10 Steps to Getting Out of Debt – The Christian Way

The following 10 steps are a guide for your journey to become debt free. The steps are simple, but following them requires commitment and hard work. The goal is for you to become absolutely free of debt. Because of your particular circumstances, your path for getting out of debt will be unique to you.

1. Pray.

Ask for the Lord’s help and guidance in becoming debt free.

In 2 Kings 4:1-7 a widow was threatened with losing her children to her creditor and she appealed to Elisha for help. Elisha instructed the widow to borrow many empty jars from her neighbours. The Lord supernaturally multiplied her only possession, a small quantity of oil, and as a result, all the jars were filled. She sold the oil and paid her debts to free her children.

The same God who provided supernaturally for the widow is interested in you becoming debt free as well.

2. Establish a written budget.

Use it!

A written budget can help you plan ahead and analyse your spending to help you see where there are areas you can cut back. It’s an effective bridle on impulse spending.

3. List all your possessions.

What can you sell to reduce your debt?

List everything you own – home, car furniture etc. Evaluate the list to determine if there are any assets you can live without and sell them. You may need to change your perspective on possessions. Think about what you are aiming to gain – a life that’s debt free!

4. List all your liabilities.

Establish a priority of debt reduction.

Many people don’t know exactly what they owe. To do this you need to list your liabilities and include the interest rates that are being charged for each debt. As you analyse the interest rates for each debt, you will discover that credit costs vary greatly. Going through this process will also help you establish a priority of debt reduction.

5. Create a debt repayment schedule for each creditor.

Nobody gets out of debt by accident.

You need to make systematic repayments and keep track of the process. Not only will this help you see what’s working but it will also give you a sense of accomplishment as you watch the debt diminish. Decide which debts to pay off first and it should be decided based on these two factors – size and interest rate.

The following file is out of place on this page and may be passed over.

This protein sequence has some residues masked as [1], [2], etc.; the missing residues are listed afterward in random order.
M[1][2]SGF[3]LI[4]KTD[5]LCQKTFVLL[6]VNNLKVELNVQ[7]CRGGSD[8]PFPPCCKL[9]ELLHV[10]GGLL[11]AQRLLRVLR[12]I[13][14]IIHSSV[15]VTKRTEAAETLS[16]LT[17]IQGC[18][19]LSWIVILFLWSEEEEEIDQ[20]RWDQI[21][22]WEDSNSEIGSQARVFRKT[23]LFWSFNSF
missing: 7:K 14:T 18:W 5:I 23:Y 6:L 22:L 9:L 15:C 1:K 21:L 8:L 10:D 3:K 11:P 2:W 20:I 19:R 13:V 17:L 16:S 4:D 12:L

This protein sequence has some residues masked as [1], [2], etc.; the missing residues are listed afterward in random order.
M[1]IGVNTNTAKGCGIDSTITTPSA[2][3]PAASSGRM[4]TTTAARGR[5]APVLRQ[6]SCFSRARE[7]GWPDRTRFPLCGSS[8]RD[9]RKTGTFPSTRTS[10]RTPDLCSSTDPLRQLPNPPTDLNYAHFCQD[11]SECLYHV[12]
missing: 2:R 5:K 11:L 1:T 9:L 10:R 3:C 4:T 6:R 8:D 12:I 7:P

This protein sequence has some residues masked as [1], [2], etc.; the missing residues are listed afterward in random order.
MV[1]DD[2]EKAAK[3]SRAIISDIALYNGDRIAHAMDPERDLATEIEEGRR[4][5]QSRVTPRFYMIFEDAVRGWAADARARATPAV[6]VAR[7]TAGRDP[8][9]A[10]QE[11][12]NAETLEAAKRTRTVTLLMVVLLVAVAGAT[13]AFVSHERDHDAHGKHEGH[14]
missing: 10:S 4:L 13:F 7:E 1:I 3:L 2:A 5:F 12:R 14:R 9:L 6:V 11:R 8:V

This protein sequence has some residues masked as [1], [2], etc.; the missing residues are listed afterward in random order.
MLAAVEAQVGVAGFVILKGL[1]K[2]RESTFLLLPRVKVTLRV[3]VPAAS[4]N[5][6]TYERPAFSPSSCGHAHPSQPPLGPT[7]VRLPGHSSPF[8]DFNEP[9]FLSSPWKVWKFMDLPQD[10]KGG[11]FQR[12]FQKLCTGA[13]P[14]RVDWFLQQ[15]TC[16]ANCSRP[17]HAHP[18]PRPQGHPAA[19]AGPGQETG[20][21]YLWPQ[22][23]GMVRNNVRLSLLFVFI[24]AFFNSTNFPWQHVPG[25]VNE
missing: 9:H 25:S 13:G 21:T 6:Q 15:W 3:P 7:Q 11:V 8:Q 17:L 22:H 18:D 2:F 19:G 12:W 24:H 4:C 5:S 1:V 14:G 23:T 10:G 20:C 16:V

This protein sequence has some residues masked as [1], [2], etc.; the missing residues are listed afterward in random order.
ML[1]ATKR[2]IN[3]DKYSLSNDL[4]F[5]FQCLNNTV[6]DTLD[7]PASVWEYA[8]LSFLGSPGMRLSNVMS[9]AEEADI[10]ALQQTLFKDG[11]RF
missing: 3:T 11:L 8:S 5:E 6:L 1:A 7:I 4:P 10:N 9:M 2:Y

6. Consider earning additional income.

Many people hold jobs that simply do not produce enough income to meet their needs even if they spend wisely. Earn additional income without hurting your relationship with the Lord or with your family. If you are married, you may need to be creative and find ways the whole family can be involved, or find a job that brings the family together, rather than tearing it apart. The key is to commit to using that extra income to reducing debt.

7. Accumulate no new debt!

Pay for everything with cash or EFTPOS.

Pay for everything with cash or EFTPOS. Credit is dangerous. Statistics show that people spend more when they use credit cards. People don’t tend to feel like they are spending their own money when they use credit, but the truth is they are spending their own money, plus some.

8. Be content with what you have

We live in a culture fueled by advertising. Research shows that the more television you watch, the more you spend. The more you look at magazines and catalogues, the more you spend. The more you shop, the more you spend. Limiting these influences, has many good benefits, curbing our spending being one of them.

9. Consider a radical change in your lifestyle

Some people have gotten out of debt by selling their home and moving to a smaller one or living with family. Many have down-sized their cars and others have temporarily lowered their cost of living until they become debt free.

10. Do not give up!

You might find hundreds of reasons why you should quit or delay your efforts to get out of debt. Don’t give in to that temptation! Remember, getting out of debt is just plain hard work, but the freedom is worth the struggle.

Source: Your Money Counts by Howard Dayton

General Disclaimer – The content of this article includes advice that is general in nature and does not consider your personal situation. Christian Super encourages all people considering their options in retirement planning to seek out qualified professionals who can provide specific personal advice.